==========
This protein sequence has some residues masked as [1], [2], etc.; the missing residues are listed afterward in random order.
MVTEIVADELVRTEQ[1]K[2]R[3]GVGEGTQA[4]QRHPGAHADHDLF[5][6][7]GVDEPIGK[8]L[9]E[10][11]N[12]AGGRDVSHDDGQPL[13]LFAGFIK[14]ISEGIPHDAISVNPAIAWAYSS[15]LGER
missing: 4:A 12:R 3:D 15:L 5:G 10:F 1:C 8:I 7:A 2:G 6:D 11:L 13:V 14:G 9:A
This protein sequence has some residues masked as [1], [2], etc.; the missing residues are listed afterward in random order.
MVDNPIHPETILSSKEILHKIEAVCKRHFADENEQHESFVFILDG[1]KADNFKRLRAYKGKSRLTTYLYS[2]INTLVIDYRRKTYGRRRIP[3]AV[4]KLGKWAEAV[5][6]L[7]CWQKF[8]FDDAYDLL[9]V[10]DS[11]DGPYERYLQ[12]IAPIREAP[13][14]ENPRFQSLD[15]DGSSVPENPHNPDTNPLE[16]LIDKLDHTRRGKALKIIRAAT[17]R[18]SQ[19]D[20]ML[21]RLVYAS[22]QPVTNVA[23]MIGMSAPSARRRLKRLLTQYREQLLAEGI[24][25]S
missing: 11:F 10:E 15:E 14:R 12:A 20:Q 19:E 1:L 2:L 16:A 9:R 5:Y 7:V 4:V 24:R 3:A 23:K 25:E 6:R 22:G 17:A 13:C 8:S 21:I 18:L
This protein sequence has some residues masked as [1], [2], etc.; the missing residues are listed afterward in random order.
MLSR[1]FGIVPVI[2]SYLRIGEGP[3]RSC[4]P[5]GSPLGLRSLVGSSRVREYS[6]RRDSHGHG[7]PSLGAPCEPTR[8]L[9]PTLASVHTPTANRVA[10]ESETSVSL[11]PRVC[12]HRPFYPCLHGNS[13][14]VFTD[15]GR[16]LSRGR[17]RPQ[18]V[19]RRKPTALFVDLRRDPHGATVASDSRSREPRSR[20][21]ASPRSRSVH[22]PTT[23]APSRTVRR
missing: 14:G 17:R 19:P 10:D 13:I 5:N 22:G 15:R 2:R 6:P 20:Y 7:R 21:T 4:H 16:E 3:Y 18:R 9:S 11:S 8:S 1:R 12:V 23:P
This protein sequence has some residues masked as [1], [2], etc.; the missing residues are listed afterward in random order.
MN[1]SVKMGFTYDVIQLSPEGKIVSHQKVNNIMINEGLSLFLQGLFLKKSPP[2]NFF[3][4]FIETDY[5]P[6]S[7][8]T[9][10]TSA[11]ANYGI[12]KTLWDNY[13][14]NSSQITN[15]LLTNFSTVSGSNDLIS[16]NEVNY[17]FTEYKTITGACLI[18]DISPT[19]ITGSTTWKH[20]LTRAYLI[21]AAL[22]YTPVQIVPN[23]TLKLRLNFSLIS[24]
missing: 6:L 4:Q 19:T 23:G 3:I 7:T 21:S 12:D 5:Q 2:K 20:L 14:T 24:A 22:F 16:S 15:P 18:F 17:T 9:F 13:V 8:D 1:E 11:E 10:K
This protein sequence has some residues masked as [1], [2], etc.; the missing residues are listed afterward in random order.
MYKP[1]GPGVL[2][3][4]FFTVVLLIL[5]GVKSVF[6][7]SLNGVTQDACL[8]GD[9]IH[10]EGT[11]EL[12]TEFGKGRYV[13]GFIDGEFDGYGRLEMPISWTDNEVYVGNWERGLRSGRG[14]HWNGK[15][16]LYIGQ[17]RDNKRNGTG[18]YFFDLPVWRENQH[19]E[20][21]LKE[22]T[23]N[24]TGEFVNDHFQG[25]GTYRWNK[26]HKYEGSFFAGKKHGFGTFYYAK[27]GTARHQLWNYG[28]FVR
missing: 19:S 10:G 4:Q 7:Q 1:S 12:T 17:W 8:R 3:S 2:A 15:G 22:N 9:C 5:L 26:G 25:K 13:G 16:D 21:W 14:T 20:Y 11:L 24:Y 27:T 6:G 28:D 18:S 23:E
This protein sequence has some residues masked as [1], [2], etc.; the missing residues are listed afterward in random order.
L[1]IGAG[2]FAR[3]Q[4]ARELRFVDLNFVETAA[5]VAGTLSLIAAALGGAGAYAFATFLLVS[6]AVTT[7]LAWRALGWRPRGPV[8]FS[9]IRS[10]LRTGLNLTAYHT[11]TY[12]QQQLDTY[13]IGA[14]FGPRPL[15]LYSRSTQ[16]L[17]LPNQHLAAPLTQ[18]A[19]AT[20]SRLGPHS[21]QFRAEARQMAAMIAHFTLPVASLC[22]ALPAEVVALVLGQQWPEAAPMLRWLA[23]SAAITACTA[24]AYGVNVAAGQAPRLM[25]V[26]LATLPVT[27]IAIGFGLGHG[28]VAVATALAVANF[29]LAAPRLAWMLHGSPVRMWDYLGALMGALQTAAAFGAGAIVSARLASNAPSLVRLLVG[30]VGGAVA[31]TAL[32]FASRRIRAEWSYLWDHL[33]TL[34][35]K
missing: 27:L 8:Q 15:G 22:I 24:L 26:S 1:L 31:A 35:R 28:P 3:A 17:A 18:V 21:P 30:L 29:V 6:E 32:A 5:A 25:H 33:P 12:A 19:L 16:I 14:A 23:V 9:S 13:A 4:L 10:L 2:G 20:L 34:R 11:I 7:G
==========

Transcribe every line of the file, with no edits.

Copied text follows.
This protein sequence has some residues masked as [1], [2], etc.; the missing residues are listed afterward in random order.
MVTEIVADELVRTEQ[1]K[2]R[3]GVGEGTQA[4]QRHPGAHADHDLF[5][6][7]GVDEPIGK[8]L[9]E[10][11]N[12]AGGRDVSHDDGQPL[13]LFAGFIK[14]ISEGIPHDAISVNPAIAWAYSS[15]LGER
missing: 4:A 12:R 3:D 15:L 5:G 10:F 1:C 8:I 7:A 2:G 6:D 11:L 13:V 14:G 9:A
This protein sequence has some residues masked as [1], [2], etc.; the missing residues are listed afterward in random order.
MVDNPIHPETILSSKEILHKIEAVCKRHFADENEQHESFVFILDG[1]KADNFKRLRAYKGKSRLTTYLYS[2]INTLVIDYRRKTYGRRRIP[3]AV[4]KLGKWAEAV[5][6]L[7]CWQKF[8]FDDAYDLL[9]V[10]DS[11]DGPYERYLQ[12]IAPIREAP[13][14]ENPRFQSLD[15]DGSSVPENPHNPDTNPLE[16]LIDKLDHTRRGKALKIIRAAT[17]R[18]SQ[19]D[20]ML[21]RLVYAS[22]QPVTNVA[23]MIGMSAPSARRRLKRLLTQYREQLLAEGI[24][25]S
missing: 11:F 10:E 15:E 14:R 12:A 20:Q 19:E 1:L 2:L 16:A 9:R 5:Y 7:V 4:V 24:R 3:A 23:K 25:E 6:R 22:G 17:A 13:C 8:S 21:I 18:L
This protein sequence has some residues masked as [1], [2], etc.; the missing residues are listed afterward in random order.
MLSR[1]FGIVPVI[2]SYLRIGEGP[3]RSC[4]P[5]GSPLGLRSLVGSSRVREYS[6]RRDSHGHG[7]PSLGAPCEPTR[8]L[9]PTLASVHTPTANRVA[10]ESETSVSL[11]PRVC[12]HRPFYPCLHGNS[13][14]VFTD[15]GR[16]LSRGR[17]RPQ[18]V[19]RRKPTALFVDLRRDPHGATVASDSRSREPRSR[20][21]ASPRSRSVH[22]PTT[23]APSRTVRR
missing: 14:G 17:R 19:P 10:D 13:I 5:N 22:G 15:R 2:R 6:P 20:Y 7:R 21:T 4:H 16:E 3:Y 18:R 9:S 11:S 8:S 1:R 12:V 23:P
This protein sequence has some residues masked as [1], [2], etc.; the missing residues are listed afterward in random order.
MN[1]SVKMGFTYDVIQLSPEGKIVSHQKVNNIMINEGLSLFLQGLFLKKSPP[2]NFF[3][4]FIETDY[5]P[6]S[7][8]T[9][10]TSA[11]ANYGI[12]KTLWDNY[13][14]NSSQITN[15]LLTNFSTVSGSNDLIS[16]NEVNY[17]FTEYKTITGACLI[18]DISPT[19]ITGSTTWKH[20]LTRAYLI[21]AAL[22]YTPVQIVPN[23]TLKLRLNFSLIS[24]
missing: 6:L 4:Q 19:T 23:G 3:I 7:T 21:S 12:D 5:Q 2:K 20:L 14:T 24:A 22:F 16:S 15:P 18:F 17:T 9:F 13:V 8:D 1:E 11:E 10:K
This protein sequence has some residues masked as [1], [2], etc.; the missing residues are listed afterward in random order.
MYKP[1]GPGVL[2][3][4]FFTVVLLIL[5]GVKSVF[6][7]SLNGVTQDACL[8]GD[9]IH[10]EGT[11]EL[12]TEFGKGRYV[13]GFIDGEFDGYGRLEMPISWTDNEVYVGNWERGLRSGRG[14]HWNGK[15][16]LYIGQ[17]RDNKRNGTG[18]YFFDLPVWRENQH[19]E[20][21]LKE[22]T[23]N[24]TGEFVNDHFQG[25]GTYRWNK[26]HKYEGSFFAGKKHGFGTFYYAK[27]GTARHQLWNYG[28]FVR
missing: 19:S 10:G 4:Q 7:Q 1:S 12:T 17:W 8:R 3:S 2:A 15:G 22:N 9:C 5:L 26:G 25:K 13:G 16:D 21:W 14:T 20:Y 11:L 24:Y 27:T 6:G 28:D 18:S 23:E
This protein sequence has some residues masked as [1], [2], etc.; the missing residues are listed afterward in random order.
L[1]IGAG[2]FAR[3]Q[4]ARELRFVDLNFVETAA[5]VAGTLSLIAAALGGAGAYAFATFLLVS[6]AVTT[7]LAWRALGWRPRGPV[8]FS[9]IRS[10]LRTGLNLTAYHT[11]TY[12]QQQLDTY[13]IGA[14]FGPRPL[15]LYSRSTQ[16]L[17]LPNQHLAAPLTQ[18]A[19]AT[20]SRLGPHS[21]QFRAEARQMAAMIAHFTLPVASLC[22]ALPAEVVALVLGQQWPEAAPMLRWLA[23]SAAITACTA[24]AYGVNVAAGQAPRLM[25]V[26]LATLPVT[27]IAIGFGLGHG[28]VAVATALAVANF[29]LAAPRLAWMLHGSPVRMWDYLGALMGALQTAAAFGAGAIVSARLASNAPSLVRLLVG[30]VGGAVA[31]TAL[32]FASRRIRAEWSYLWDHL[33]TL[34][35]K
missing: 27:L 8:Q 15:G 22:I 24:L 26:S 1:L 31:A 35:R 28:P 3:A 17:A 18:V 21:P 30:L 29:V 6:E 32:A 5:A 25:H 33:P 12:A 19:L 16:I 14:A 23:V 9:S 13:A 4:L 10:L 2:G 20:L 34:R 11:I 7:G